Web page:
Wildlife in Still Life Photography in the Studio
Macro lenses are like nectar from the gods. As Gene Wilder as Willy Wonka said, ‘We are the Music-Makers, We are the Dreamers of Dreams’. That is what macro lenses can do. They can pretty much create magic or rather photograph magic. Showing you the world of the tiny, that so many of us overlook.
I purchased on Amazon UK, a miniature Eagle Owl, beautifully hand crafted by a company called ‘Schliech’. They create wonderful animal models, that are all individually painted and go through a time-intensive scrutiny and creation process. It is so small that it fits into the middle of my hand.
Even at just 1:2 macro, that the Canon Macro 50mm f2.8 allows, the magnification is decent and brings the bird to life.
For this Still Life image, I had a vision of the owl spreading its wings, surrounded by bright light in the background. So I used a 30-degree grid on a reflector, on a strobe, to get a large pool of light that would be all encompassing.
Positioning the bird was tricky because I stood it on a large, bumpy, uneven rock. One, the model kept falling off, and two I wanted a perfect perspective. I decided to shoot from below, the angle pointed upward. This view gave the bird a slightly pissed look on its face, which to me was perfect. I also wanted the wingspan filling the composition. Getting this right took time and precision. Fortunately, I used the Manfrotto 410 Junior Geared head which allows you to make micro adjustments to each axis.
I also had a 10 degree gridded strobe pointing downward 330 degrees, camera left, and a white fill card, camera right.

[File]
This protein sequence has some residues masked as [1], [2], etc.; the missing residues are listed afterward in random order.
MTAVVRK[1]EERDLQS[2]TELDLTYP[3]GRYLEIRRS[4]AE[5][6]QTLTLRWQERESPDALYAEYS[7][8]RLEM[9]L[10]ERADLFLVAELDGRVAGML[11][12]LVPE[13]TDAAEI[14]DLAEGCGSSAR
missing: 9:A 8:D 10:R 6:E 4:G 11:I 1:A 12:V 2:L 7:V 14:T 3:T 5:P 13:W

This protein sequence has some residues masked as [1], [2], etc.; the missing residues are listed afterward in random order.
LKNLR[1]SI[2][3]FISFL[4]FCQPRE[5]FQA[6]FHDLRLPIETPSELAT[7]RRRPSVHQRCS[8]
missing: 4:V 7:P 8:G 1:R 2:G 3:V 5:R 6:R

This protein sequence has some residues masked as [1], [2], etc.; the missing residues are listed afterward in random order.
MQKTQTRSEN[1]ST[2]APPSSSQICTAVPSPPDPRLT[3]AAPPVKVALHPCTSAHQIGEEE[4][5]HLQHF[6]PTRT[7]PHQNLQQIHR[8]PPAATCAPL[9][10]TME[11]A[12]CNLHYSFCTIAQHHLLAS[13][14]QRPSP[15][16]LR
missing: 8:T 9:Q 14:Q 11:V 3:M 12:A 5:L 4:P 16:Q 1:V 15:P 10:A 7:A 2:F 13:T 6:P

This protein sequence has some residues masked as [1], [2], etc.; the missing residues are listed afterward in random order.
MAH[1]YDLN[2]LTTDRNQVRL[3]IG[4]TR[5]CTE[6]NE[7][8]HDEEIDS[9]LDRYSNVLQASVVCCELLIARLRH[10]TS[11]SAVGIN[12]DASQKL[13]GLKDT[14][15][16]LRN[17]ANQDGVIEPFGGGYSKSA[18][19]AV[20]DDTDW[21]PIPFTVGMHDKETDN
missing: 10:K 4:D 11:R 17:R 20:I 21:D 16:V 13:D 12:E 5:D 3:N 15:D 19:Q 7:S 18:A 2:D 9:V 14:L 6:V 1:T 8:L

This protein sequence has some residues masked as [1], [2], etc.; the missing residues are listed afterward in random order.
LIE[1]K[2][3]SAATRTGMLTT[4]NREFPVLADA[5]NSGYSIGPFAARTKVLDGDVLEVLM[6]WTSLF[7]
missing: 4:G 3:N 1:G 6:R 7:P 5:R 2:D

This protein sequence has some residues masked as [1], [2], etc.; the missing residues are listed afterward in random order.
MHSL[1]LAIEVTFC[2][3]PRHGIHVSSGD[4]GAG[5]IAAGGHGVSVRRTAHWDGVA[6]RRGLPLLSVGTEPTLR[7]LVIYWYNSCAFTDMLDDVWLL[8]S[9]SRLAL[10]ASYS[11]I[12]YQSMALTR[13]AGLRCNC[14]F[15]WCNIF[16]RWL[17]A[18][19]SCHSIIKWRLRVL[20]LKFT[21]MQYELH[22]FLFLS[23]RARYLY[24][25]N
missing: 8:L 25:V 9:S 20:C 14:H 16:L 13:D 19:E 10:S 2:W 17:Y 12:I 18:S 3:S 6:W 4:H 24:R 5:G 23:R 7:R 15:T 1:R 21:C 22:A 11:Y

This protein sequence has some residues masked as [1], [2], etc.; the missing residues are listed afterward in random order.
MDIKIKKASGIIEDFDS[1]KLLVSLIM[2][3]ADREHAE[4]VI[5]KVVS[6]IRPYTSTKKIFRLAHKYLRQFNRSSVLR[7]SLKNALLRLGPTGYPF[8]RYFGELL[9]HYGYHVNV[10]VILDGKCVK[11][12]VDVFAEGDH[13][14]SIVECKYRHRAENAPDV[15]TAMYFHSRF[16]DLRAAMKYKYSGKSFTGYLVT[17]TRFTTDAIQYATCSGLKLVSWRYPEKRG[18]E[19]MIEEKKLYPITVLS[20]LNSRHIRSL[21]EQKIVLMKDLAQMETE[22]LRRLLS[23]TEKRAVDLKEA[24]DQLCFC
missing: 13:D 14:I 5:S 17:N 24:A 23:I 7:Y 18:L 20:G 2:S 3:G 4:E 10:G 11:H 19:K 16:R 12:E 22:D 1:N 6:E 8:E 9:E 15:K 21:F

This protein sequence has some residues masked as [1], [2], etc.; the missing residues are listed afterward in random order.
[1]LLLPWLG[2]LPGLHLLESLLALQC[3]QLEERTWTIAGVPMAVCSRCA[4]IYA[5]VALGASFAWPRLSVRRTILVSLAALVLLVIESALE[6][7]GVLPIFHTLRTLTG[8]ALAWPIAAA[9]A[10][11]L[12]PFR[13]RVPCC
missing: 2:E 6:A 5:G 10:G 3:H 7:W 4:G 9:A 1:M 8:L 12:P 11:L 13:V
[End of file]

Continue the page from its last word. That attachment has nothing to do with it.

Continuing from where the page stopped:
I shot a f/4.0 and focused in on the eyes. The very shallow depth of field blurred the wings and some of the lower body, giving the impression of movement and also, in my opinion, if the owl was sharp throughout its body, it would have looked like just a model. With the shallow depth of field, it adds just a small sense of mysticism.
In order to soften the hardness of the fake feathers, as the bird is made out of a plastic material, I used a program called Topaz Simplify and selected a filter that softens the edges, literally turning the model into a painting. I then blend about 20% of this into Photoshop, thus softening the hardness of the plastic material, giving the impression of soft feathers.
The image needed a vignette. I thought that pure brightness from corner to corner rendered the background dull. I used a filter in Nik Effects’ Analog Efex Pro, that not only gave me the vignette I was looking for but also gave the image a darkish, yellow cream, sepia tone.
It is a lot of fun and very interesting shooting these tiny models as a Still Life image, in the studio. With so many models to choose from, give it a go, you can become a Wildlife photographer in your own home.